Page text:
Donna Reed and Van Johnson in a still from “The Last Time I Saw Paris,” a 1954 MGM film based on “Babylon Revisited.” Published by Gale Cengage

"Babylon Revisited" was adapted as the film The Last Time I Saw Paris by director Richard Brooks, starring Elizabeth Taylor, Van...

(The entire section is 59 words.)

What Do I Read Next?

(Short Stories for Students)

Among the many Fitzgerald biographies, Matthew J. Bruccoli's Some Sort of Epic Grandeur (1981) remains the definitive treatment of the author's life. Bruccoli argues that it was Fitzgerald's conflicted attitudes, most notably his love/ hate relationship with the rich, as much as his heavy drinking and marriage troubles that prevented him from devoting more of his creative energies to his work.

The Great Gatsby (1925) has proved to be Fitzgerald's most popular novel, and some critics have claimed that it may well be the finest American novel ever written. In it, Fitzgerald lyrically recounts the story of bootlegger and idealist Jay Gatsby's dream of rekindling his relationship...

(The entire section is 315 words.)

Bibliography and Further Reading

(Short Stories for Students)

Baker, Carlos. "When the Story Ends: 'Babylon Revisited.'" In The Short Stories of F. Scott Fitzgerald:...

(The entire section is 483 words.)


(Comprehensive Guide to Short Stories, Critical Edition)

Berman, Ronald. Fitzgerald, Hemingway, and the Twenties. Tuscaloosa: University of Alabama Press, 2001.

Berman, Ronald. “The Great Gatsby” and Fitzgerald’s World of Ideas. Tuscaloosa: University of Alabama Press, 1997.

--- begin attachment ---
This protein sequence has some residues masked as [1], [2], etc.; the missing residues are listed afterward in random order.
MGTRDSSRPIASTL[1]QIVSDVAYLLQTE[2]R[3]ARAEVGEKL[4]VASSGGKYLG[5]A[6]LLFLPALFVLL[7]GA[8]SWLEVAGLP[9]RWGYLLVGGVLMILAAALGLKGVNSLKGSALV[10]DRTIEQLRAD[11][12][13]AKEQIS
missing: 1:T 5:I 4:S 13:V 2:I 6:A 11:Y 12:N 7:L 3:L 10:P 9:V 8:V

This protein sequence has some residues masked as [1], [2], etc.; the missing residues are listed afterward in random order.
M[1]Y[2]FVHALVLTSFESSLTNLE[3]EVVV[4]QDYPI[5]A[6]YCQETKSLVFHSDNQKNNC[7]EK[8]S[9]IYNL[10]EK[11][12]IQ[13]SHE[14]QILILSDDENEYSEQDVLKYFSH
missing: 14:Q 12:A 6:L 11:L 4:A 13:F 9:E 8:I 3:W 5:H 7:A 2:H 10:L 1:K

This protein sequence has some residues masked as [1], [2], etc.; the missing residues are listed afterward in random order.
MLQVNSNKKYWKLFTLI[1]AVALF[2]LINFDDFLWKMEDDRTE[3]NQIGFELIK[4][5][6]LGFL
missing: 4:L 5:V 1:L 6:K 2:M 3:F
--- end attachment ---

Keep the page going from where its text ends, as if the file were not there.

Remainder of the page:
Bloom, Harold, ed. Jay Gatsby. Philadelphia: Chelsea House, 2004.

Bruccoli, Matthew J., ed. New Essays on “The Great Gatsby.” Cambridge, England: Cambridge University Press, 1985.

Bruccoli, Matthew J., ed. Some Sort of Epic Grandeur. New York: Harcourt Brace Jovanovich, 1981.

Curnutt, Kirk, ed. A Historical Guide to F. Scott Fitzgerald. New York: Oxford University Press, 2004.

Eble, Kenneth. F. Scott Fitzgerald. Rev. ed. Boston: Twayne, 1977.

Gale, Robert L. An F. Scott Fitzgerald Encyclopedia. Westport, Conn.: Greenwood Press, 1998.

Gross, Dalton, and MaryJean Gross. Understanding “The Great Gatsby”: A Student Casebook to Issues, Sources, and Historical Documents. Westport, Conn.: Greenwood Press, 1998.

Kuehl, John. F. Scott Fitzgerald: A Study of the Short Fiction. Boston: Twayne, 1991.

Lee, A. Robert, ed. Scott Fitzgerald: The Promises of Life. New York: St. Martin’s Press, 1989.

Meyers, Jeffrey. Scott Fitzgerald: A Biography. New York: HarperCollins, 1994.

Miller, James E., Jr. F. Scott Fitzgerald: His Art and His Technique. New York: New York University Press, 1964.

Stanley, Linda C. The Foreign Critical Reputation of F. Scott Fitzgerald, 1980-2000: An Analysis and Annotated Bibliography. Westport, Conn.: Praeger, 2004.

Tate, Mary Jo. F. Scott Fitzgerald A to Z: The Essential Reference to His Life and Work. New York: Facts On File, 1998.

Taylor, Kendall. Sometimes Madness Is Wisdom: Zelda and Scott Fitzgerald, A Marriage. New York: Ballantine, 2001.